News & ToursJuly 15, 2008

Birkdale Memories II: Seve Goes Disco Dancing

Royal Birkdale has a rich history in the British Open, and we've captured much of it in the pages of Golf Digest and Golf World. Here's a look back at some favorite anecdotes culled from the pages of our magazines.

Seve Ballesteros recalled his memorable week in 1976 at Birkdale with Golf Digest/Golf World European tour correspondent John Huggan in a September 2000 Golf Digest Interview, recalling that after taking a lead through 54 holes he went out to a disco the night before the final round. A segment from that Q&A:

Huggan: "You were still a teenager when you finished second to Johnny Miller at that Open. What do you remember about that?"

Ballesteros:"I caddied for my brother Manuel in the qualifying at Hillside. He played with Doug Sanders. But my brother did not make it. I did not have a caddie, but Dave Musgrove found me someone. The guy was a policeman. He had not idea about the game--in fact, I didn't have much idea myself--and I spoke no English. A good combination!

"I shot 69 in the first round. I was enjoying myself. I knew it was the Open, but I had no idea it was that important. In the second round, I shot 69 again. Then I was playing with Johnny Miller in the third round.

"The night before the last round--I was leading--I wasn't worried about the next day. I was only 19, remember. I thought I could win. I was convinced. Anyway, I went out to a disco with my brother. We were dancing there until maybe midnight. Then we went back to our bed-and-breakfast place. As we were walking back, I could see that my brother was a little worried. He was obviously thinking, 'My God, my brother could win the British Open; this is unbelievable!' "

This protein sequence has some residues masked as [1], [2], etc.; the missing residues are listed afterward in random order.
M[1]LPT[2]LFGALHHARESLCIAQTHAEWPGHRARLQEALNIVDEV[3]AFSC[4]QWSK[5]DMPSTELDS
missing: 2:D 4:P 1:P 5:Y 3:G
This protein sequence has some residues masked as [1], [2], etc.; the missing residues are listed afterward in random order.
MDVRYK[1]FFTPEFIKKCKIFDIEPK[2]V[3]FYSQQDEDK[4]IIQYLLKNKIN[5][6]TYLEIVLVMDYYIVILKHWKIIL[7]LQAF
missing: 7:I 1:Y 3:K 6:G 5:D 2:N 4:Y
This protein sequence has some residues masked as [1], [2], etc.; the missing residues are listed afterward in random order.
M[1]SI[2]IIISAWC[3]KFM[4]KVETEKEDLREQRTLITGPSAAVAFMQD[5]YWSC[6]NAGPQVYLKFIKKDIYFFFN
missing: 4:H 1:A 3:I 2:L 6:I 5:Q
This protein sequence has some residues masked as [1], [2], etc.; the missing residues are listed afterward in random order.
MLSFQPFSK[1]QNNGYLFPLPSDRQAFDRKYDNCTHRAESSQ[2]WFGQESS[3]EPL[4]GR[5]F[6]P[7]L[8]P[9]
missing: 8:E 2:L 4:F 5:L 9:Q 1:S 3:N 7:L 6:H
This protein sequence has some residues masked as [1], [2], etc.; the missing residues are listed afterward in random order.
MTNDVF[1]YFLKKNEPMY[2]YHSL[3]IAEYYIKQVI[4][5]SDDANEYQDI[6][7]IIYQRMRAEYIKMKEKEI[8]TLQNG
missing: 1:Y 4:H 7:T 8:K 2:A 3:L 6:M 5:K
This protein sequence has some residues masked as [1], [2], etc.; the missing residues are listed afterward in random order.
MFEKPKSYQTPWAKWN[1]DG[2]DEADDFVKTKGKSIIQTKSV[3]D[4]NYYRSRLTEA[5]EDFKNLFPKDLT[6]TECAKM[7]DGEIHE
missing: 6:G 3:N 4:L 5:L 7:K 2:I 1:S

Huggan: "Let's get this straight: You were staying in a B&B, you didn't speak English, you had a caddie who didn't know anything about golf, you'd been out to a disco the night before, and this was how you went into the last round of the Open?"

Ballesteros: "That's right! [Laughs.] And I was going out with Johnny Miller, who was the best player in the world at that time."

Huggan: "And you really thought you were going to win?"

Ballesteros: "I was convinced! On the first hole I made a 10-foot putt for par, and Miller made a bogey. I looked at him, and he seemed worried. With all his experience and all his talent, he knew that this guy has no idea what's going on--he was thinking, 'He might play unbelievable and win the tournament.'

"After leading by three shots, I disappeared from the leader board, but I was still enjoying myself. Even after all that, I wasn't down or upset. I was not worried about anything. And I made a couple of birdies and an eagle.

"Coming to the 17th green, all of a sudden Johnny Miller started talking to me in Spanish. I didn't know he could. For two days we hadn't spoken a word. But once he knew he was going to win, all of a sudden he was speaking Spanish!

"He said, 'It is very important that you play well on the next two holes. If you do, you can beat Mr. Nicklaus,' who was in with whatever score he had. He said, 'You can finish second.'

"I was thinking, 'S---, this guy speaks Spanish perfectly!' That was very interesting. It was just competition, I guess. Anyway, I finished eagle-birdie and was second [Ballesteros shot 74 to Miller's 66 and tied for second with Nicklaus]. I was very happy.

"In his speech afterward, Johnny said it was the best thing for me to finish second. I thought he was mad--stupid! But not long after, I understood. He was 100 percent right. It would have been too soon. If I had become a superstar that early, it might have been too much for me. If I had signed a lot of big contracts and gotten so much attention, I wouldn't have had the career I have had."

--Mike O'Malley

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